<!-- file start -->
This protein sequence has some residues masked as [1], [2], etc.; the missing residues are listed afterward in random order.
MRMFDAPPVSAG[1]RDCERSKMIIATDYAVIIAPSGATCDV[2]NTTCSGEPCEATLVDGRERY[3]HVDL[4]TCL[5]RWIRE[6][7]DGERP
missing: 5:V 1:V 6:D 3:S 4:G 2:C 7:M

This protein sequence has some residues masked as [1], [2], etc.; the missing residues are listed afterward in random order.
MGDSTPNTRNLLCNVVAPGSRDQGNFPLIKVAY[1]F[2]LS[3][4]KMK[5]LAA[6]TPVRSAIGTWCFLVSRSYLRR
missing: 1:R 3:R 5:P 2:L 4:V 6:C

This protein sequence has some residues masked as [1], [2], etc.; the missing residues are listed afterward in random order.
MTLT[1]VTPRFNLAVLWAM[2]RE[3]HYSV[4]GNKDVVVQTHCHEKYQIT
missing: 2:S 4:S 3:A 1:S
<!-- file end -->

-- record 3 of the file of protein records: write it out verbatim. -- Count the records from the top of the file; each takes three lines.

This protein sequence has some residues masked as [1], [2], etc.; the missing residues are listed afterward in random order.
MTLT[1]VTPRFNLAVLWAM[2]RE[3]HYSV[4]GNKDVVVQTHCHEKYQIT
missing: 2:S 4:S 3:A 1:S